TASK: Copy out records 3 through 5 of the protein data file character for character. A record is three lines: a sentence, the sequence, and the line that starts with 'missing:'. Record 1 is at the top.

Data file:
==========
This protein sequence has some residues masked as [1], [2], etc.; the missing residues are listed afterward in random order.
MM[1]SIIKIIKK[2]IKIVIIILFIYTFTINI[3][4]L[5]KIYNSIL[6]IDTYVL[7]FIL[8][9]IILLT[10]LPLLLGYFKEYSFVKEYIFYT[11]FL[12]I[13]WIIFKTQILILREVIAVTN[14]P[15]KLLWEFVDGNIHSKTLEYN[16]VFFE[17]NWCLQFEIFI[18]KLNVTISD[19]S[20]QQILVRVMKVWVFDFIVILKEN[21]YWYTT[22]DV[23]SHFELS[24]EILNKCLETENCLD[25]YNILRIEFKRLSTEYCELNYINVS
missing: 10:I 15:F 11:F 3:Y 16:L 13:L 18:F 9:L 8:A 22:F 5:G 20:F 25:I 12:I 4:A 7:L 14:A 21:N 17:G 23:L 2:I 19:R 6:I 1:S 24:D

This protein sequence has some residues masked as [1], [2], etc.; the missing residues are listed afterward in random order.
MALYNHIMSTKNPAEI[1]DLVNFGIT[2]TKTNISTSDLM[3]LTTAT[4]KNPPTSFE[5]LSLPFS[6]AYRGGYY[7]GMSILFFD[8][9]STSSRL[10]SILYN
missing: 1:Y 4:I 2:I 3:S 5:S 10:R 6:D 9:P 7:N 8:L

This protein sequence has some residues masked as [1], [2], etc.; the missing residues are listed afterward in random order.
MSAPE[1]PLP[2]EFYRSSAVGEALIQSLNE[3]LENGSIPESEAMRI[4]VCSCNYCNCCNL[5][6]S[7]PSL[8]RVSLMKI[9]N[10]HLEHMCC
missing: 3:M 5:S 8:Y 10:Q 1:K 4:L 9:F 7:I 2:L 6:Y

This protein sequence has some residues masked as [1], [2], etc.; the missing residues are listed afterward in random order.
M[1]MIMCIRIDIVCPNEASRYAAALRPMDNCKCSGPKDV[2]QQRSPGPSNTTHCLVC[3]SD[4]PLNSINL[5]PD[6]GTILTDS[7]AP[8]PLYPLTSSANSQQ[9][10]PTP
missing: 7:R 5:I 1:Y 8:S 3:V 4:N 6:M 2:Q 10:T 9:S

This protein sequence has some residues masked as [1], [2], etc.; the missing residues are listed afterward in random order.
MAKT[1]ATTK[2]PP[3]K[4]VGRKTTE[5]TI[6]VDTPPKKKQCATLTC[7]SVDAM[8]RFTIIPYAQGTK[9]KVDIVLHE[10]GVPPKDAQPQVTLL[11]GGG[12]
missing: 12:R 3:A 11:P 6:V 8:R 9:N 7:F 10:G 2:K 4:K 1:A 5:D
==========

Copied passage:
This protein sequence has some residues masked as [1], [2], etc.; the missing residues are listed afterward in random order.
MSAPE[1]PLP[2]EFYRSSAVGEALIQSLNE[3]LENGSIPESEAMRI[4]VCSCNYCNCCNL[5][6]S[7]PSL[8]RVSLMKI[9]N[10]HLEHMCC
missing: 3:M 5:S 8:Y 10:Q 1:K 4:L 9:F 7:I 2:L 6:Y

This protein sequence has some residues masked as [1], [2], etc.; the missing residues are listed afterward in random order.
M[1]MIMCIRIDIVCPNEASRYAAALRPMDNCKCSGPKDV[2]QQRSPGPSNTTHCLVC[3]SD[4]PLNSINL[5]PD[6]GTILTDS[7]AP[8]PLYPLTSSANSQQ[9][10]PTP
missing: 7:R 5:I 1:Y 8:S 3:V 4:N 6:M 2:Q 10:T 9:S

This protein sequence has some residues masked as [1], [2], etc.; the missing residues are listed afterward in random order.
MAKT[1]ATTK[2]PP[3]K[4]VGRKTTE[5]TI[6]VDTPPKKKQCATLTC[7]SVDAM[8]RFTIIPYAQGTK[9]KVDIVLHE[10]GVPPKDAQPQVTLL[11]GGG[12]
missing: 12:R 3:A 11:P 6:V 8:R 9:N 7:F 10:G 2:K 4:K 1:A 5:D